• advances in drug discovery in major therapeutic areas
  • most recent advances in new technologies
  • the interface between chemical biology and drug discovery 
  • first-time disclosures and recent highlights in medicinal chemistry

High level presentations by the three EFMC Award winners, as well as the Klaus Grohe Prize winner and IUPAC-Richter Prize winner will also be part of the symposium.

Abstracts for poster presentation can be submitted until June 23, 2022, with a 50€ handling fee.

  • 6 Flash Poster Presentation Sessions will be organised
  • 2 Poster Sessions will give ample time for discussion on-site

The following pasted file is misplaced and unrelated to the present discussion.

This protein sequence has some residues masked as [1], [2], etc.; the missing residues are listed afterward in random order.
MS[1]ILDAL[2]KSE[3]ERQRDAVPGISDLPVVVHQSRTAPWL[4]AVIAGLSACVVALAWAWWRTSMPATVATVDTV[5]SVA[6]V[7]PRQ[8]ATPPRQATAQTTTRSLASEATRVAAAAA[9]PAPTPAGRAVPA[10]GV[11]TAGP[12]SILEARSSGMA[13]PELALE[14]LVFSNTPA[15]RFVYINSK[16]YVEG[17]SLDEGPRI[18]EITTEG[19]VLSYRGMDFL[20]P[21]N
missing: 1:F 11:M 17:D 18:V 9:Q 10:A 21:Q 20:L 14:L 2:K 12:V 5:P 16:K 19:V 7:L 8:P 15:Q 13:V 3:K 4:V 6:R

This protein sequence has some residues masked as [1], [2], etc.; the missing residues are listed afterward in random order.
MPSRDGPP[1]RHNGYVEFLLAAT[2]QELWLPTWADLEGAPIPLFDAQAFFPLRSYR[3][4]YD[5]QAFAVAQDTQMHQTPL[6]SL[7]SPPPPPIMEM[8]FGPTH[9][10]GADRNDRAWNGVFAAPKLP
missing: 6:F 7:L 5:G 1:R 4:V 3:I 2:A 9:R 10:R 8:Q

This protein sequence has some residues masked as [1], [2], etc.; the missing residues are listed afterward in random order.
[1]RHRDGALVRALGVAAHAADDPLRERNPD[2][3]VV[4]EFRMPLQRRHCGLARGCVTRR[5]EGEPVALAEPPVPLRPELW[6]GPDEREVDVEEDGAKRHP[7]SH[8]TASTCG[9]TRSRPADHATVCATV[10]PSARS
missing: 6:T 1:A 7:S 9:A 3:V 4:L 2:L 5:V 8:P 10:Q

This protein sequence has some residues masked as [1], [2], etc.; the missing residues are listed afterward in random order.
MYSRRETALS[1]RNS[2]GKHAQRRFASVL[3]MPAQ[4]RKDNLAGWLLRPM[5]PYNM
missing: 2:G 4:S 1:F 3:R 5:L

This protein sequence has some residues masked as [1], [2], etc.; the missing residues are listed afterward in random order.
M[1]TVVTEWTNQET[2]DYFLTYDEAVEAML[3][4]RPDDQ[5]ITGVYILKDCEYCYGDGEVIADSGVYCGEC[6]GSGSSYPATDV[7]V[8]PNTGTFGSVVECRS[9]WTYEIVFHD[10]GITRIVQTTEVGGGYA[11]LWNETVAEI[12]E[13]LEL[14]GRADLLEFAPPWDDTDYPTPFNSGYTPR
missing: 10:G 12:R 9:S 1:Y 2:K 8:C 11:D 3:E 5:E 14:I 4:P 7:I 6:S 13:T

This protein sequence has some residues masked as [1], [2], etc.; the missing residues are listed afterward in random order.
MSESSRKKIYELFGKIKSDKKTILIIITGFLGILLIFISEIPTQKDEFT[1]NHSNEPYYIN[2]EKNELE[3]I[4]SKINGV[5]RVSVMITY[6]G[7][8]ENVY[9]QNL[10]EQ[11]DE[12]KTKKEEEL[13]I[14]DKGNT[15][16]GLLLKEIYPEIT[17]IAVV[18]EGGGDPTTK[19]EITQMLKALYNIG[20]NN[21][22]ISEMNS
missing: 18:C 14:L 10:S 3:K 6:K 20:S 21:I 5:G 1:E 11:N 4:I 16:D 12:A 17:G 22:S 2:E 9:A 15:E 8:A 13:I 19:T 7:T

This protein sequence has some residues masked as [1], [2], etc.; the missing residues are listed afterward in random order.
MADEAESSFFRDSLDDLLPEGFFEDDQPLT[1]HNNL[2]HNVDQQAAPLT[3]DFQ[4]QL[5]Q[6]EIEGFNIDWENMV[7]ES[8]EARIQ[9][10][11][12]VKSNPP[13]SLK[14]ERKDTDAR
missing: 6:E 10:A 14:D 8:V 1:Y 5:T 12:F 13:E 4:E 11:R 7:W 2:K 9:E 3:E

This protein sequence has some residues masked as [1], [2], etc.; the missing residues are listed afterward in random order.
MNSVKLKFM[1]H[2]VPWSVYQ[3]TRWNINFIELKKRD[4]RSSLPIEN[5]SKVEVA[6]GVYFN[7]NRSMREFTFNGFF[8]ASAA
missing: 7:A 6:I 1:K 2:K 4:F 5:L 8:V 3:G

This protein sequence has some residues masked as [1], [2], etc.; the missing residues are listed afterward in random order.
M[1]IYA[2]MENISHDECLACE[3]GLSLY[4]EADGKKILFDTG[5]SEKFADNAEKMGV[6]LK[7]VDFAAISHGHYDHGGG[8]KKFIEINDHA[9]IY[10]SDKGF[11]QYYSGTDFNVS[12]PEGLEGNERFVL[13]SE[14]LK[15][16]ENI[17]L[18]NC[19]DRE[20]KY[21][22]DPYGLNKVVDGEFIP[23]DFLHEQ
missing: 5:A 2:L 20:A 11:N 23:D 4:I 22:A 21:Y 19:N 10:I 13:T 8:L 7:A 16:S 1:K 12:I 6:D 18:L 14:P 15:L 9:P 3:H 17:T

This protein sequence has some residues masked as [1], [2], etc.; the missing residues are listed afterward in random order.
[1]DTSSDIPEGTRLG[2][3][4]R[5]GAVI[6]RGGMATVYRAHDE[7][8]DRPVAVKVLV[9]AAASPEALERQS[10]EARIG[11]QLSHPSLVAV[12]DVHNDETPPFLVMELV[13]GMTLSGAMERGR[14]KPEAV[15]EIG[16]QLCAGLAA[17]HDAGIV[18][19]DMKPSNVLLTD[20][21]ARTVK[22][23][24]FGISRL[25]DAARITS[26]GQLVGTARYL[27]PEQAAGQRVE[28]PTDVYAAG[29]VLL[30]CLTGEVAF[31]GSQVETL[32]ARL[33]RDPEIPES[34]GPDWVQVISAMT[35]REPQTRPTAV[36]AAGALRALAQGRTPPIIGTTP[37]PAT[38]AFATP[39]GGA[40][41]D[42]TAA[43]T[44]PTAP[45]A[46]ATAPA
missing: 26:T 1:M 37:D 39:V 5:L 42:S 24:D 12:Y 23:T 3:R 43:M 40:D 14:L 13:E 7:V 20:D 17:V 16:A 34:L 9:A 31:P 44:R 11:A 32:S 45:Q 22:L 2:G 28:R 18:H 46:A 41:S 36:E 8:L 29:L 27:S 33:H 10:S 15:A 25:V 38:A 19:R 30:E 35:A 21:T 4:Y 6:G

• 10 Best Poster Prizes will be awarded at the end of the symposium.

More information and registration

We look forward meeting you in Nice!


EFMC is funding grants for EFMC organised events with the aim to support the participation of young academic scientists. In 2022, the following grants have been distributed:

16th EFMC Short Course in Medicinal Chemistry

  • Doroteja NOVAK, University of Ljubljana, Slovenia

XXVII EFMC International Symposium on Medicinal Chemistry (EFMC-ISMC 2022) & 9th EFMC Young Medicinal Chemists’ Symposium (EFMC-YMCS 2022)

  • Gilles DEGOTTE, University of Liège, Belgium
  • Elisabetta DI BELLO, Sapienza University of Rome, Italy
  • Mihajlo GAJIC, Heinrich Heine Universität Düsseldorf, Germany
  • Jessica GRAHAM, Newcastle University, United Kingdom
  • Amalia KALAMPALIKI, National and Kapodistrian University of Athens, Greece
  • Elizabeth A. LOPES, University of Lisbon, Portugal